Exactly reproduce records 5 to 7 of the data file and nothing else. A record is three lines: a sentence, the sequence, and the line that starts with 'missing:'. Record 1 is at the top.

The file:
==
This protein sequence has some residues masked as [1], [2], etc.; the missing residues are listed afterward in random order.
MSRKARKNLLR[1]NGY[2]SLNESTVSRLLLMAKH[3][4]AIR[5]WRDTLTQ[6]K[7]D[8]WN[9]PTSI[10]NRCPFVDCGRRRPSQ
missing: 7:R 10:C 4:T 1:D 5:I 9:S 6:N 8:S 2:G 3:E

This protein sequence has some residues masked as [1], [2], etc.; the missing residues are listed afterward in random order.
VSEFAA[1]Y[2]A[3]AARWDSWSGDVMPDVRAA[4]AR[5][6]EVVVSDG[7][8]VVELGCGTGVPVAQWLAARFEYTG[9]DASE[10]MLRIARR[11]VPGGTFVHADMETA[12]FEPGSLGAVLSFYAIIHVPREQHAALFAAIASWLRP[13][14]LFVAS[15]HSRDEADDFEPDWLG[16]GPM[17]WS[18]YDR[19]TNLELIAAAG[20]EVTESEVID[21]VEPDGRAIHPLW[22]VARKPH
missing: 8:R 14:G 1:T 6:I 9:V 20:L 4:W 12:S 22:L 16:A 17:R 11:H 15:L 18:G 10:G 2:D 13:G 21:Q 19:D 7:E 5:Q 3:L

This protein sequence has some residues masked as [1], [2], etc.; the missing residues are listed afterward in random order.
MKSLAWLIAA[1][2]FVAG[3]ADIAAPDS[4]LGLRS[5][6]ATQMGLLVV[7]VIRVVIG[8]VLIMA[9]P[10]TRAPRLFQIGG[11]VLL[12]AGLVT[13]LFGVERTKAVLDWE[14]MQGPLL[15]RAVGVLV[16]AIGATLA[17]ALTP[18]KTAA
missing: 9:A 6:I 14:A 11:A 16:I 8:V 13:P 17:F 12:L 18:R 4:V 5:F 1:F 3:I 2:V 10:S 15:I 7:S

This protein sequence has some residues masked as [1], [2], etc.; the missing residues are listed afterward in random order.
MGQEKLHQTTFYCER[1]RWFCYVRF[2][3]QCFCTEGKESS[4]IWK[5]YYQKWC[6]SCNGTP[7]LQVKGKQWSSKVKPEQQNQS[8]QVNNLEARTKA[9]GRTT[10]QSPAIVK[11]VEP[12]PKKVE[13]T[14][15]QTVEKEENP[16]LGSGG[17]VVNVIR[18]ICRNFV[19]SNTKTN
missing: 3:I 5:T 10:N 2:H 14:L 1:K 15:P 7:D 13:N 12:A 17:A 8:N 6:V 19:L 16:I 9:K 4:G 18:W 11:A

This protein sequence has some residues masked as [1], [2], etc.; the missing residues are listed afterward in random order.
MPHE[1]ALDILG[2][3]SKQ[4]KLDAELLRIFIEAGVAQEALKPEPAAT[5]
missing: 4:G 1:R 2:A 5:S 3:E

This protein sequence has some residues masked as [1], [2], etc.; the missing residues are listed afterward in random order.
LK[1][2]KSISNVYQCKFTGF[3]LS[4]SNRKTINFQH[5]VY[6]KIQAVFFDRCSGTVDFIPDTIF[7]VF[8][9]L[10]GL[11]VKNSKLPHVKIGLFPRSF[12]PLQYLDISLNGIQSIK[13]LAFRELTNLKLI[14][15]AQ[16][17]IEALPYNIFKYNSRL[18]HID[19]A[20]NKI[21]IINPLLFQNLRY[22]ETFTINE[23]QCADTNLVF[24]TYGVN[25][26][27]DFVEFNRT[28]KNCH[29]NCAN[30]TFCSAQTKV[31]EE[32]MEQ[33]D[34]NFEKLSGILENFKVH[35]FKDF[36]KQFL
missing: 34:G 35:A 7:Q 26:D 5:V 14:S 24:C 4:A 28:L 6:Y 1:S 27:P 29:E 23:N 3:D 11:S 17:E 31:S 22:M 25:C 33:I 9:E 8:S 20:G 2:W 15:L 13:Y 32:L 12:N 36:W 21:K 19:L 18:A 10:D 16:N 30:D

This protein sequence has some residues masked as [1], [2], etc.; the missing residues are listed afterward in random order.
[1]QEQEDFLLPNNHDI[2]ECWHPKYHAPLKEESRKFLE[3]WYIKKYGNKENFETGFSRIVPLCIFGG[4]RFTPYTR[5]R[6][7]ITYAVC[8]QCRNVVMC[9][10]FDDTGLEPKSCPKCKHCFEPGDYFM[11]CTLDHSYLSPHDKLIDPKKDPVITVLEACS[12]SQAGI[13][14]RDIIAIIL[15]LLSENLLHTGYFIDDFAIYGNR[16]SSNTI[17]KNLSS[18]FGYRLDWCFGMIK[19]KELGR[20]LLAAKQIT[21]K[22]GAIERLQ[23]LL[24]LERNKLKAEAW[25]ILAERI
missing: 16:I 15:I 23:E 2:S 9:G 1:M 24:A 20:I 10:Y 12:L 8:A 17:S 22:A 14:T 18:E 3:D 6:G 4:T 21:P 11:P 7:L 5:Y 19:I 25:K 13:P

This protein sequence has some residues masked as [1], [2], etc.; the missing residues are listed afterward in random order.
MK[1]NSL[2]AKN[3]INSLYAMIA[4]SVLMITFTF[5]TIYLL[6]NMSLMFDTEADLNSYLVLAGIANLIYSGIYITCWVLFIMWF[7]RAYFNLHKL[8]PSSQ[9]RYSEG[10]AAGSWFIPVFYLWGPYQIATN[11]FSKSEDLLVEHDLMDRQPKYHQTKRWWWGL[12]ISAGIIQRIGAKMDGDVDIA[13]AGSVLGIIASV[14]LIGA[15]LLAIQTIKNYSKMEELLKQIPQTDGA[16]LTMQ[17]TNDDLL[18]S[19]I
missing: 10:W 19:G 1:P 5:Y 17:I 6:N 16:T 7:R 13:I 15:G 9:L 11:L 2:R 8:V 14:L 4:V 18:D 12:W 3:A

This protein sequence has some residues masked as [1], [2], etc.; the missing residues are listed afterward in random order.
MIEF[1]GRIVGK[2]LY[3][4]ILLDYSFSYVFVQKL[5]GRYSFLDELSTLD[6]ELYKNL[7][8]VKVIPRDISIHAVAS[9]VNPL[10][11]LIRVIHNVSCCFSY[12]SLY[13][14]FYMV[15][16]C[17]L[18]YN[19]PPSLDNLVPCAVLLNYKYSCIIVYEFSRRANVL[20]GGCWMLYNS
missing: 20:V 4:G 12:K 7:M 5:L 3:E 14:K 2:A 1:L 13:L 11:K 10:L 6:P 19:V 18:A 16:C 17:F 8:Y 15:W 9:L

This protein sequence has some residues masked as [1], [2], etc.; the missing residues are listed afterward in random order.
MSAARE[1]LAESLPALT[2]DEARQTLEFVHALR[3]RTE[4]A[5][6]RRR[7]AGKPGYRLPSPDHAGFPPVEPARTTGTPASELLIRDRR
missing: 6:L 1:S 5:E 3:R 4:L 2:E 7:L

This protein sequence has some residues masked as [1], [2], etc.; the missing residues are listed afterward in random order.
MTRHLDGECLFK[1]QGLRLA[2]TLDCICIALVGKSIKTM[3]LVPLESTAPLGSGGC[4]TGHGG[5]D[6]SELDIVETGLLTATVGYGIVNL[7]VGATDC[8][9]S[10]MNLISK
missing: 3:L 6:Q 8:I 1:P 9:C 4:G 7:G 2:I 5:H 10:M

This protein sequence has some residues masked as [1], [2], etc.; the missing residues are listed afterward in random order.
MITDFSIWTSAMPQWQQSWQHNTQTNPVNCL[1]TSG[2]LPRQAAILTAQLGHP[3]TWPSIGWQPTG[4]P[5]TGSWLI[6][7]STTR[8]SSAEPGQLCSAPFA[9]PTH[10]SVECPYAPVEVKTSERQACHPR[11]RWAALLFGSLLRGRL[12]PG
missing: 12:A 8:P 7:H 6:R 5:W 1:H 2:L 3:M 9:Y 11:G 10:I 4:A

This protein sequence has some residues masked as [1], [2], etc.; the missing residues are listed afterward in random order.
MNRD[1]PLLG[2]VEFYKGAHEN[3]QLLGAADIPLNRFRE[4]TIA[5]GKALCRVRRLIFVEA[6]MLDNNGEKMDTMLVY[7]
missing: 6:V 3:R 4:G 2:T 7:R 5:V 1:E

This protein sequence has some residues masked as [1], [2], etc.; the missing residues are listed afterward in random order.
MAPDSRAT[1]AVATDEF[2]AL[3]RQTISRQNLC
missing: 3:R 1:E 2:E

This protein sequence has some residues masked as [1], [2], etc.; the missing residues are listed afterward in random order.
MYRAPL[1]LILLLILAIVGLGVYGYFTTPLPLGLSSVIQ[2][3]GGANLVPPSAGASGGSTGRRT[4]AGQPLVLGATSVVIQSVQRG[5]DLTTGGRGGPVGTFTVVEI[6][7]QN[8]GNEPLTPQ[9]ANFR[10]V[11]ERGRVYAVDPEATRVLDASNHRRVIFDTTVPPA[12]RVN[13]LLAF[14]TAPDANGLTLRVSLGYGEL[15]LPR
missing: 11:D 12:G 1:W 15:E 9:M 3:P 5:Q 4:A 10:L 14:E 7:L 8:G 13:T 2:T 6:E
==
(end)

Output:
This protein sequence has some residues masked as [1], [2], etc.; the missing residues are listed afterward in random order.
MPHE[1]ALDILG[2][3]SKQ[4]KLDAELLRIFIEAGVAQEALKPEPAAT[5]
missing: 4:G 1:R 2:A 5:S 3:E

This protein sequence has some residues masked as [1], [2], etc.; the missing residues are listed afterward in random order.
LK[1][2]KSISNVYQCKFTGF[3]LS[4]SNRKTINFQH[5]VY[6]KIQAVFFDRCSGTVDFIPDTIF[7]VF[8][9]L[10]GL[11]VKNSKLPHVKIGLFPRSF[12]PLQYLDISLNGIQSIK[13]LAFRELTNLKLI[14][15]AQ[16][17]IEALPYNIFKYNSRL[18]HID[19]A[20]NKI[21]IINPLLFQNLRY[22]ETFTINE[23]QCADTNLVF[24]TYGVN[25][26][27]DFVEFNRT[28]KNCH[29]NCAN[30]TFCSAQTKV[31]EE[32]MEQ[33]D[34]NFEKLSGILENFKVH[35]FKDF[36]KQFL
missing: 34:G 35:A 7:Q 26:D 5:V 14:S 24:C 4:A 28:L 6:Y 1:S 27:P 29:E 23:N 3:D 11:S 17:E 31:S 22:M 25:C 33:I 9:E 8:S 20:G 2:W 15:L 13:Y 32:L 12:N 36:W 21:K 19:L 18:A 10:D 16:N 30:D

This protein sequence has some residues masked as [1], [2], etc.; the missing residues are listed afterward in random order.
[1]QEQEDFLLPNNHDI[2]ECWHPKYHAPLKEESRKFLE[3]WYIKKYGNKENFETGFSRIVPLCIFGG[4]RFTPYTR[5]R[6][7]ITYAVC[8]QCRNVVMC[9][10]FDDTGLEPKSCPKCKHCFEPGDYFM[11]CTLDHSYLSPHDKLIDPKKDPVITVLEACS[12]SQAGI[13][14]RDIIAIIL[15]LLSENLLHTGYFIDDFAIYGNR[16]SSNTI[17]KNLSS[18]FGYRLDWCFGMIK[19]KELGR[20]LLAAKQIT[21]K[22]GAIERLQ[23]LL[24]LERNKLKAEAW[25]ILAERI
missing: 16:I 15:I 23:E 2:S 9:G 1:M 24:A 20:I 10:Y 12:L 8:A 17:S 22:A 14:T 18:E 3:D 6:G 4:T 21:P 11:P 7:L 5:Y 19:I 25:K 13:P